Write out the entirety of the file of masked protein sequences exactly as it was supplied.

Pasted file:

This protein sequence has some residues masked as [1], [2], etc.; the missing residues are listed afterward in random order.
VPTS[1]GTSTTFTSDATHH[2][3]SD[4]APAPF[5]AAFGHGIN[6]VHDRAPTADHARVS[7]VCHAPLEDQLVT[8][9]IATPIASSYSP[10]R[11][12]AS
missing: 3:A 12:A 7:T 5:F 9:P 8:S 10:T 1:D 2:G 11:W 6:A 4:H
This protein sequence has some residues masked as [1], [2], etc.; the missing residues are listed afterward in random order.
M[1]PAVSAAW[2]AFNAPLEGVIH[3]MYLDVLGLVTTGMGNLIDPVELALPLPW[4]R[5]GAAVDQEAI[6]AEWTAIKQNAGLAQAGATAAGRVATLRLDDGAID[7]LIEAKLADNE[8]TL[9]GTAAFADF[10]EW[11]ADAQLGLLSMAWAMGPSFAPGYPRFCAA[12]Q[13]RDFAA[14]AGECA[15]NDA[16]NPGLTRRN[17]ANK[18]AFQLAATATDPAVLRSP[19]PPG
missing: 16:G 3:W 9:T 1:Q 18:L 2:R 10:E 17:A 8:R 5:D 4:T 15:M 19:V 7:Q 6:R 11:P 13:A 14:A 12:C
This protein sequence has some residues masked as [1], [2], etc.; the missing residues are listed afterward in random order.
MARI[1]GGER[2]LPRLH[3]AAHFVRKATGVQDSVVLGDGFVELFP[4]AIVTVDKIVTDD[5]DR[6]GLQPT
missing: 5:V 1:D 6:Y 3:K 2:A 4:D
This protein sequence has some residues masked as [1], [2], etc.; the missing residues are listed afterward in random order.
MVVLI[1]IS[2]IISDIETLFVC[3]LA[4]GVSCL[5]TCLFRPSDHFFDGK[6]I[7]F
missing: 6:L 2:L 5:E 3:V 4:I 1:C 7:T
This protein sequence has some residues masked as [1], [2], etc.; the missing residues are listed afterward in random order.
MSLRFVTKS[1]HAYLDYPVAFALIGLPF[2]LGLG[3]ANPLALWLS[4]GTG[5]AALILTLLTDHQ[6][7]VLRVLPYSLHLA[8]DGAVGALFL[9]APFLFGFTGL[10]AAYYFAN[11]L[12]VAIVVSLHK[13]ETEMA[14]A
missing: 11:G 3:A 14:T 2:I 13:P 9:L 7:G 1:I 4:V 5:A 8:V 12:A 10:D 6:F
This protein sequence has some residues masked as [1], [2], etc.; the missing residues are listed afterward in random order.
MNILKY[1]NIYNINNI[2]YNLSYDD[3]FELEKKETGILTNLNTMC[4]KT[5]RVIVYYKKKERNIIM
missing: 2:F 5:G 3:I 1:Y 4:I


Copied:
This protein sequence has some residues masked as [1], [2], etc.; the missing residues are listed afterward in random order.
VPTS[1]GTSTTFTSDATHH[2][3]SD[4]APAPF[5]AAFGHGIN[6]VHDRAPTADHARVS[7]VCHAPLEDQLVT[8][9]IATPIASSYSP[10]R[11][12]AS
missing: 3:A 12:A 7:T 5:F 9:P 8:S 10:T 1:D 2:G 11:W 6:A 4:H
This protein sequence has some residues masked as [1], [2], etc.; the missing residues are listed afterward in random order.
M[1]PAVSAAW[2]AFNAPLEGVIH[3]MYLDVLGLVTTGMGNLIDPVELALPLPW[4]R[5]GAAVDQEAI[6]AEWTAIKQNAGLAQAGATAAGRVATLRLDDGAID[7]LIEAKLADNE[8]TL[9]GTAAFADF[10]EW[11]ADAQLGLLSMAWAMGPSFAPGYPRFCAA[12]Q[13]RDFAA[14]AGECA[15]NDA[16]NPGLTRRN[17]ANK[18]AFQLAATATDPAVLRSP[19]PPG
missing: 16:G 3:W 9:T 1:Q 18:L 2:R 10:E 17:A 8:R 5:D 4:T 15:M 19:V 7:Q 6:R 11:P 13:A 14:A 12:C
This protein sequence has some residues masked as [1], [2], etc.; the missing residues are listed afterward in random order.
MARI[1]GGER[2]LPRLH[3]AAHFVRKATGVQDSVVLGDGFVELFP[4]AIVTVDKIVTDD[5]DR[6]GLQPT
missing: 5:V 1:D 6:Y 3:K 2:A 4:D
This protein sequence has some residues masked as [1], [2], etc.; the missing residues are listed afterward in random order.
MVVLI[1]IS[2]IISDIETLFVC[3]LA[4]GVSCL[5]TCLFRPSDHFFDGK[6]I[7]F
missing: 6:L 2:L 5:E 3:V 4:I 1:C 7:T
This protein sequence has some residues masked as [1], [2], etc.; the missing residues are listed afterward in random order.
MSLRFVTKS[1]HAYLDYPVAFALIGLPF[2]LGLG[3]ANPLALWLS[4]GTG[5]AALILTLLTDHQ[6][7]VLRVLPYSLHLA[8]DGAVGALFL[9]APFLFGFTGL[10]AAYYFAN[11]L[12]VAIVVSLHK[13]ETEMA[14]A
missing: 11:G 3:A 14:T 2:I 13:P 9:L 7:G 1:I 4:V 5:A 8:V 12:A 10:D 6:F
This protein sequence has some residues masked as [1], [2], etc.; the missing residues are listed afterward in random order.
MNILKY[1]NIYNINNI[2]YNLSYDD[3]FELEKKETGILTNLNTMC[4]KT[5]RVIVYYKKKERNIIM
missing: 2:F 5:G 3:I 1:Y 4:I